• Size
  • The complexity of the data they handle.
  • The companies capabilities and limitations
  • Hardware and software infrastructure in use and available to them
  • The cost of their proposed security measures
  • The potential threats and impacts of those threats on their patient’s PHI

It is also a requirement that covered entities continue to monitor and adjust their strategies to meet and continue to protect their patient’s personal health information in an online environment.

Risk Analysis and Management

Covered entities, under the administrative safeguards in the Security Rule, are required by law to perform regular risk analysis as part of their security management. Risk analysis includes the following:

  • Evaluating the likelihood and impact of potential threats on a patient’s electronic PHI
  • Understanding and implementing the best security measures that protect the data from the potential threats
  • Documenting the security measures and the rationale for using those measures
  • Maintaining the security measures and reevaluating regularly to ensure measures are still matching up to potential threats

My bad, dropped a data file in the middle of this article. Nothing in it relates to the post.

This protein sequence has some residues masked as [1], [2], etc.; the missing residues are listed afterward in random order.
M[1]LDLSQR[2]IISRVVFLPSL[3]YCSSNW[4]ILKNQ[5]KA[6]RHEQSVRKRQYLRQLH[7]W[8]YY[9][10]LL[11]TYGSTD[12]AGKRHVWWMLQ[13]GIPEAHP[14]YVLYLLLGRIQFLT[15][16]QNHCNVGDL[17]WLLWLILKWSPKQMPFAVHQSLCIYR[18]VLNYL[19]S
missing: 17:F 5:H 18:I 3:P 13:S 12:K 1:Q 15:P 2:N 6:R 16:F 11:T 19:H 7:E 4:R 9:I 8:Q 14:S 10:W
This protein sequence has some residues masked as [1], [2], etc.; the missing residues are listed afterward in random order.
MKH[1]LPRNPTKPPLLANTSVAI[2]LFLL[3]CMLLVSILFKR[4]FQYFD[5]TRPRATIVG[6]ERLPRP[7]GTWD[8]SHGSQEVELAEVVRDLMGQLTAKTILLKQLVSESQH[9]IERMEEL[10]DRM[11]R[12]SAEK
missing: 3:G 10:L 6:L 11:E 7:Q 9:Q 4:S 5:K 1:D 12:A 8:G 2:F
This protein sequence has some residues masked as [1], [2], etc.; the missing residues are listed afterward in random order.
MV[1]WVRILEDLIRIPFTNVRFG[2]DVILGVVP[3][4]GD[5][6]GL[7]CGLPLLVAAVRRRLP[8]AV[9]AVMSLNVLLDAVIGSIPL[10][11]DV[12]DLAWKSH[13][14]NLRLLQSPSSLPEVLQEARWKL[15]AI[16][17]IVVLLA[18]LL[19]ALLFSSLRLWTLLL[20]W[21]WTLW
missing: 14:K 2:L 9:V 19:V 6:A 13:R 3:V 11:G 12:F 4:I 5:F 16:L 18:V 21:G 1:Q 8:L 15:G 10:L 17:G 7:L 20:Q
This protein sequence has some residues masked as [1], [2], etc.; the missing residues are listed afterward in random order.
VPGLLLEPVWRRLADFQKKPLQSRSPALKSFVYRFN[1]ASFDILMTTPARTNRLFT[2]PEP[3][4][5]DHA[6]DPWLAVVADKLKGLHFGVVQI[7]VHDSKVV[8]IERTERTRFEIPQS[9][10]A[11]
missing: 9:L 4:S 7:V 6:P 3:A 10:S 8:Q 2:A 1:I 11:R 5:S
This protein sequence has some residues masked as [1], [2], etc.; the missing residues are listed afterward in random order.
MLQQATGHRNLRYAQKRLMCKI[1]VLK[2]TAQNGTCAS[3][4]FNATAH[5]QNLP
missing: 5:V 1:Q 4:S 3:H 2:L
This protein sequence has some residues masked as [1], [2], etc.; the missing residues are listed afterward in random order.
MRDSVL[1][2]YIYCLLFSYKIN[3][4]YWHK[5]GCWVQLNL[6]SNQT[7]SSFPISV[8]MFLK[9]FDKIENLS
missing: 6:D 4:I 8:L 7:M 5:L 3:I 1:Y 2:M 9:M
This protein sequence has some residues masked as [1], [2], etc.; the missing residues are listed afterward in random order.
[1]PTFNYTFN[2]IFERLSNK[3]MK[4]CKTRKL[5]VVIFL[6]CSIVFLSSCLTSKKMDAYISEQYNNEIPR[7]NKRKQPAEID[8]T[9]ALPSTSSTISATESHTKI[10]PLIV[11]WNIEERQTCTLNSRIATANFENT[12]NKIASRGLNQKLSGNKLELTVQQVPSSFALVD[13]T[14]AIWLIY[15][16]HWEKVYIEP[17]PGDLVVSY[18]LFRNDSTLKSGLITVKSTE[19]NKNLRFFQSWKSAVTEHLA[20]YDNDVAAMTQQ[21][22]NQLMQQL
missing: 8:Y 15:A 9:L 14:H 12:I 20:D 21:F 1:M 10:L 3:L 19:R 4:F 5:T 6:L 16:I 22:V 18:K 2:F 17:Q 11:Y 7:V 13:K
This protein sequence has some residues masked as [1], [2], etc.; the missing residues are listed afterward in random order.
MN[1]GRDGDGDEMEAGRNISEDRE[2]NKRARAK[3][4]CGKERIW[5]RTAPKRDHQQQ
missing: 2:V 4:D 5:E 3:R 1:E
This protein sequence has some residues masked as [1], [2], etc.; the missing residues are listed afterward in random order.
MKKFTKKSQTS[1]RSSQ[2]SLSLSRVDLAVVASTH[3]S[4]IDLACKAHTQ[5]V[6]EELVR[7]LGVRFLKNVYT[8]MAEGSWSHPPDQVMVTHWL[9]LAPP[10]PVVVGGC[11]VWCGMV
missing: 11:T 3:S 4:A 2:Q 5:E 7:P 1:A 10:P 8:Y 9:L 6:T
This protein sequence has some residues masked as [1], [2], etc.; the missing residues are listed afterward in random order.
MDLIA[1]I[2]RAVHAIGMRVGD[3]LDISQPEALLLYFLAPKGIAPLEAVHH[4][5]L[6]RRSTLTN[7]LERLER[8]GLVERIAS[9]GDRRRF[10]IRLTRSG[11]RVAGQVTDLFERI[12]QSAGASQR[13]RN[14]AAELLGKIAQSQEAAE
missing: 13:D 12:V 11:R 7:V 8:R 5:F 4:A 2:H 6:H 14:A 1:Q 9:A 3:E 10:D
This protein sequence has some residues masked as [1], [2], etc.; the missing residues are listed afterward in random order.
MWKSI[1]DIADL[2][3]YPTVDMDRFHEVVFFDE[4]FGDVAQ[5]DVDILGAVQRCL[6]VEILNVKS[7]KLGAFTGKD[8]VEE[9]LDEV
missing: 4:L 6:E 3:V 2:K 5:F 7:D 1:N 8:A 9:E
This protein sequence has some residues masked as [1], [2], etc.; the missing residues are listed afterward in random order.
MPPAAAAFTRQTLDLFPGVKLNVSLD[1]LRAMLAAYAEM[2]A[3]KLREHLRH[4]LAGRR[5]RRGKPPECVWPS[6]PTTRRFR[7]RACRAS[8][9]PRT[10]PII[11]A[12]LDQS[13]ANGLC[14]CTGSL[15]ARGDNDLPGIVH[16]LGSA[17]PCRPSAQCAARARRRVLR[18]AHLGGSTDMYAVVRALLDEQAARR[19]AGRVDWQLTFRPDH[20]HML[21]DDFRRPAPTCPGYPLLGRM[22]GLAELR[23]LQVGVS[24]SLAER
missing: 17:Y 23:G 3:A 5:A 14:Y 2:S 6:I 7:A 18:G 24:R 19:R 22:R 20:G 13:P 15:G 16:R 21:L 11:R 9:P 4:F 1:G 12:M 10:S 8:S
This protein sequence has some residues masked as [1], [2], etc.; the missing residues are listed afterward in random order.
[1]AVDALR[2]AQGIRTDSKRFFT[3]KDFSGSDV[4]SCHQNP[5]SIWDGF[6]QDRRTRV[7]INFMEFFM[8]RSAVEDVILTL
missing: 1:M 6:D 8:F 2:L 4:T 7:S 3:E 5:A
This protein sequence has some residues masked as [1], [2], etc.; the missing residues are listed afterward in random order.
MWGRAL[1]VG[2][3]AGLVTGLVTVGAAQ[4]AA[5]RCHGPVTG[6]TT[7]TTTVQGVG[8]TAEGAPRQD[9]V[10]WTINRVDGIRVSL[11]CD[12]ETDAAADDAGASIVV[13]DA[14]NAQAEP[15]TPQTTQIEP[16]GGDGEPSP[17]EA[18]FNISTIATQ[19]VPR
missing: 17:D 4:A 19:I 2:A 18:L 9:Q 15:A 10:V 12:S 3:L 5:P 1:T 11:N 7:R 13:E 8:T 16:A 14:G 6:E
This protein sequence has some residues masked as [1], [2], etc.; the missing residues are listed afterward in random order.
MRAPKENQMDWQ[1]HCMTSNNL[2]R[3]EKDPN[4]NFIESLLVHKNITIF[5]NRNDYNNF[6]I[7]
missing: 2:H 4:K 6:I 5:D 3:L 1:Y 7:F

Administrative Safeguards

Administrative safeguards include the following:

  • Security Management Process. Identifying and analyzing potential threats to PHI and implementing security strategies to minimize those threats.
  • Security Personnel. All covered entities must have security personnel able to implement policies and procedures for protecting, communicating, and authorizing access to patients’ PHI.
  • Information Access Management. Policies and procedures need to be set in place, allowing access to PHI to an authorized user.
  • Workforce Training and Management. All employees working for a covered entity must be properly trained to handle and oversee security policies and procedures protecting PHI. There must also be appropriate and strict action taken against those who violate the set procedures.